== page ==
Ask a friend to go with you to your appointment if you feel nervous. Realize you have the freedom to see another doctor for a second or third opinion if you feel that any treatment seems unnecessary. Follow the same careful steps when choosing other health care professionals such as a counselor for emotional and psychological guidance and support. Look for a social worker, licensed counselor, psychiatrist, or psychologist who helps patients deal with emotional pain and encourages positive growth.
On average, as a woman approaches her mid-40s, ovulation is less regular and hormone levels vary. A woman's cycle will often become shorter, with bleeding every 21 to 25 days instead of every 28 days. Menstrual bleeding may be lighter than before, or heavier than before. Sometimes a period is skipped because ovulation does not occur.
A woman may have breast tenderness, abdominal bloating, and the feeling that her period is coming for several weeks without experiencing any bleeding at all. A return to a more normal cycle may resume the next month. Near age 50 or 60, periods become further apart and lighter, finally stopping altogether. After one full year without bleeding, a woman has completed menopause. Usually by age 55 menopause has passed.
Many different patterns of bleeding occur during menopause. Some are normal and others signal problems. Sometimes women abruptly stop menstruating after discontinuing birth control pills in their 40s or after a stressful or emotional shock. Bleeding between periods, irregular periods that are close together, and very heavy bleeding may signal hormonal imbalance, uterine fibroids, uterine overgrowth, endometriosis, or possibly cancer.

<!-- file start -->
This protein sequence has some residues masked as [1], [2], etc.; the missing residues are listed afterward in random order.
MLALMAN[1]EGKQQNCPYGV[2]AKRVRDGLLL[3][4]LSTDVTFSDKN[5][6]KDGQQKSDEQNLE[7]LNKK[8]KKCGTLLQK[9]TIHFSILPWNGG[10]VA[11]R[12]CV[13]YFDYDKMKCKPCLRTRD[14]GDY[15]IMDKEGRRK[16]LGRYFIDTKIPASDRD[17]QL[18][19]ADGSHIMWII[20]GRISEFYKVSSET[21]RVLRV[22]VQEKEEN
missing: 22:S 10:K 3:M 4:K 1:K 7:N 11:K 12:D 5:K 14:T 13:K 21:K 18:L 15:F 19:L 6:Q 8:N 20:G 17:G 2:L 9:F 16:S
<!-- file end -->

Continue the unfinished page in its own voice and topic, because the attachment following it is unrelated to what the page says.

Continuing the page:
Humorously known as 'tropical moments,' hot flashes are physical signs that an average of 3 out of 4 women experience with the hormonal changes of aging. Women suddenly become very sensitive to changes in temperature, often feeling the heat and cold more intensely and adding and removing layers of clothing. A woman's face, upper body, or entire body becomes flushed and warm. Heart rate goes up and sweating, either a little or a lot, occurs.
Even though a woman's skin temperature rises a few degrees, no fever occurs in the body. Most often this lasts about 5 minutes, but can last longer. After a hot flash, body temperature drops slightly and evaporating sweat can cause a chill feeling. Hot flashes can happen at night and interrupt a woman's sleep. This can lead to insomnia, tiredness and difficulty concentrating on tasks during the day.
Thankfully, these intense experiences usually last no more than 6 to 12 months and generally occur in the first 2 years of menopause. Although they cannot be prevented, women can live well with hot flashes by learning what triggers them and what remedies help. If more relief is needed, medications for hot flashes can help. Women will need to weigh the risks and benefits of HRT before making a decision to begin therapy.
Common Hot Flash Triggers
Hot meals and hot drinks
Consume cool, fresh and refreshing food and drinks in small, frequent meals and snacks.
Reducing stress and practicing stress reduction techniques regularly once or twice a day can help.